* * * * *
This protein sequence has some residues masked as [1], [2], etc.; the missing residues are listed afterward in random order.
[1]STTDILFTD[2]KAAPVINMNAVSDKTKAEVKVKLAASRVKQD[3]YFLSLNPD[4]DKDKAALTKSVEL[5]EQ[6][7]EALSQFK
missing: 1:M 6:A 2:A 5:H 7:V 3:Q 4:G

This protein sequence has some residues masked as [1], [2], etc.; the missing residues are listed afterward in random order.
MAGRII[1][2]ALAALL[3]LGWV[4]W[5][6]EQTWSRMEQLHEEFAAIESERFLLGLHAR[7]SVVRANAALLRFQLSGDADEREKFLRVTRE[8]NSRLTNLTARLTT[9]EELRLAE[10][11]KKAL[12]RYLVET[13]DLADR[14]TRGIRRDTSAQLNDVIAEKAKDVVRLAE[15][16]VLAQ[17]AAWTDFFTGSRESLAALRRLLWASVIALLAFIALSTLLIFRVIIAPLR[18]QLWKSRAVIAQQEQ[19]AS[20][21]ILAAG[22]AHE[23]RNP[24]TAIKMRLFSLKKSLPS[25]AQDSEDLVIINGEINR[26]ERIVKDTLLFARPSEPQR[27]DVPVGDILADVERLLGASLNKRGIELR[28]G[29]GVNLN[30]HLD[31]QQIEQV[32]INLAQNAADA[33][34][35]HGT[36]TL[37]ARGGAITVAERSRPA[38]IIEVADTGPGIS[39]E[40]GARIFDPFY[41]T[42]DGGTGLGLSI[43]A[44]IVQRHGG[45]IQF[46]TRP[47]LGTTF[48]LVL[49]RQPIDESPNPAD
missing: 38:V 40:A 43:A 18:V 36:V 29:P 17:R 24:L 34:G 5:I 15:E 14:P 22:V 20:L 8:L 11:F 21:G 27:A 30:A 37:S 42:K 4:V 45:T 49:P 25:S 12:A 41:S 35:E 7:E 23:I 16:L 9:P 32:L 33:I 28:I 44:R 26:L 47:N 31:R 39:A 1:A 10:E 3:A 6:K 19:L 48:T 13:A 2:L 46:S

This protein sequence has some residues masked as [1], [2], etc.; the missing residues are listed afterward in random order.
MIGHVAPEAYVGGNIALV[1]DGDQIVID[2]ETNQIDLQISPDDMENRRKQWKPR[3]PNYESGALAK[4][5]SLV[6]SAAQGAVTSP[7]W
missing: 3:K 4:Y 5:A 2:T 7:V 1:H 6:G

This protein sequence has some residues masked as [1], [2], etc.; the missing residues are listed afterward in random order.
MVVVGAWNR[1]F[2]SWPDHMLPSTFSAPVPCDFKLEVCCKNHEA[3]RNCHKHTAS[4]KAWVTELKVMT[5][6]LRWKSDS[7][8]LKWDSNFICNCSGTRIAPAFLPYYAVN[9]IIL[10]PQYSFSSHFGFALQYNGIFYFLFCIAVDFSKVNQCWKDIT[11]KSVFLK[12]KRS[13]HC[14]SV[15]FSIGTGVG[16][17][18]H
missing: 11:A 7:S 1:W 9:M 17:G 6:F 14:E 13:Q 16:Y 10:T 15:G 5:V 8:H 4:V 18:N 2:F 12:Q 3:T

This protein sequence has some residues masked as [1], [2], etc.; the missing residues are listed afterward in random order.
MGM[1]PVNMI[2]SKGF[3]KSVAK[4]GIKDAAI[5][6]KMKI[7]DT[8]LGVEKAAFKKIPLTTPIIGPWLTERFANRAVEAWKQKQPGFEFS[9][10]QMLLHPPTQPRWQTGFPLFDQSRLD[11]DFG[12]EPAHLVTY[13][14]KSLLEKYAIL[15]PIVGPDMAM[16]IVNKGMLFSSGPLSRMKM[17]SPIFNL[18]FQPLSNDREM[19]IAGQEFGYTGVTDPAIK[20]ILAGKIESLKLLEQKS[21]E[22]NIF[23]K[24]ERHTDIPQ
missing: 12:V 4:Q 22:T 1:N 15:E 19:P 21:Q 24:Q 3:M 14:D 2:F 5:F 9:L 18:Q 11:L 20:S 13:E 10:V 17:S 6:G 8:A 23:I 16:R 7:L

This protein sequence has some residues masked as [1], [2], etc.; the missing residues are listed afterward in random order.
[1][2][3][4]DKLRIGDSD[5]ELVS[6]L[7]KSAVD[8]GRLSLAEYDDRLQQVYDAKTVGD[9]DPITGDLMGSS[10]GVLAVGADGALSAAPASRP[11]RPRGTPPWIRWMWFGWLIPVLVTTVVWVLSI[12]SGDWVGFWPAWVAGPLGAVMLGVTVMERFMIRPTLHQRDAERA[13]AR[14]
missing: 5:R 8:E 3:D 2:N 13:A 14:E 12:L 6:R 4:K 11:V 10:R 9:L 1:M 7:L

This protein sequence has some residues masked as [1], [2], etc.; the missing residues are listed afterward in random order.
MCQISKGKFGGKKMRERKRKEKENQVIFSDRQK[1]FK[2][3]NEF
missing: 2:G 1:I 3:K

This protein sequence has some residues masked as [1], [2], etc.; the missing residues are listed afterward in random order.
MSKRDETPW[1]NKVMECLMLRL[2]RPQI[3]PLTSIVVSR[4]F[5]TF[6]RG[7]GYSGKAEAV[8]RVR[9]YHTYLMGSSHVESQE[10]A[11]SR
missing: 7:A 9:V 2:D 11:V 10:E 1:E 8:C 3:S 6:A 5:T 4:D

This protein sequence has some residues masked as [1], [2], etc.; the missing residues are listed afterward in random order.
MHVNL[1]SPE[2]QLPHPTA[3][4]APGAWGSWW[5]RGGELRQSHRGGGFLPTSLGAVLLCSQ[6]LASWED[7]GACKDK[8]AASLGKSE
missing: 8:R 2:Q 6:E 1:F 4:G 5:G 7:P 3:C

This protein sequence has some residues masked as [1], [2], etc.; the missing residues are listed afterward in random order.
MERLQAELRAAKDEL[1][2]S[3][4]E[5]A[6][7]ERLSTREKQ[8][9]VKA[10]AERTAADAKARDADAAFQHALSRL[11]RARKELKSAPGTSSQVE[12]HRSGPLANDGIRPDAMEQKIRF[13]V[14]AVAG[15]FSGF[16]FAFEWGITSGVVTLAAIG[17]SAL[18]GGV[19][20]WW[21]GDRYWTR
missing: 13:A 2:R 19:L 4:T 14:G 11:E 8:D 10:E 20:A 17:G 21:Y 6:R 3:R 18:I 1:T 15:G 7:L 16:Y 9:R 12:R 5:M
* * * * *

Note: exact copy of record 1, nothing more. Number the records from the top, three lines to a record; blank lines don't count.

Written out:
This protein sequence has some residues masked as [1], [2], etc.; the missing residues are listed afterward in random order.
[1]STTDILFTD[2]KAAPVINMNAVSDKTKAEVKVKLAASRVKQD[3]YFLSLNPD[4]DKDKAALTKSVEL[5]EQ[6][7]EALSQFK
missing: 1:M 6:A 2:A 5:H 7:V 3:Q 4:G